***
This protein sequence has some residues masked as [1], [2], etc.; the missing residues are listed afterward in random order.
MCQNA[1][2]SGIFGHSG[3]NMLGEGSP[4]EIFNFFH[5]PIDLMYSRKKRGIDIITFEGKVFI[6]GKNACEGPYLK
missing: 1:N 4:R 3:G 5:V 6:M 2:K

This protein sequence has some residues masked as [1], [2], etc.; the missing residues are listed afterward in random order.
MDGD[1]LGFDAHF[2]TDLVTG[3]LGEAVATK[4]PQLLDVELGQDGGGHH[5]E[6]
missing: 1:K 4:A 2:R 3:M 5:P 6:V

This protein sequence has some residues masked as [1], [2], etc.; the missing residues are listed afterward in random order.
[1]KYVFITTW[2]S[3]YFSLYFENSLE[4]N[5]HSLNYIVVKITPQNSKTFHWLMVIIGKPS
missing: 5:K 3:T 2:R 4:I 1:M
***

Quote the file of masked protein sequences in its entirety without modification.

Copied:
This protein sequence has some residues masked as [1], [2], etc.; the missing residues are listed afterward in random order.
MCQNA[1][2]SGIFGHSG[3]NMLGEGSP[4]EIFNFFH[5]PIDLMYSRKKRGIDIITFEGKVFI[6]GKNACEGPYLK
missing: 1:N 4:R 3:G 5:V 6:M 2:K

This protein sequence has some residues masked as [1], [2], etc.; the missing residues are listed afterward in random order.
MDGD[1]LGFDAHF[2]TDLVTG[3]LGEAVATK[4]PQLLDVELGQDGGGHH[5]E[6]
missing: 1:K 4:A 2:R 3:M 5:P 6:V

This protein sequence has some residues masked as [1], [2], etc.; the missing residues are listed afterward in random order.
[1]KYVFITTW[2]S[3]YFSLYFENSLE[4]N[5]HSLNYIVVKITPQNSKTFHWLMVIIGKPS
missing: 5:K 3:T 2:R 4:I 1:M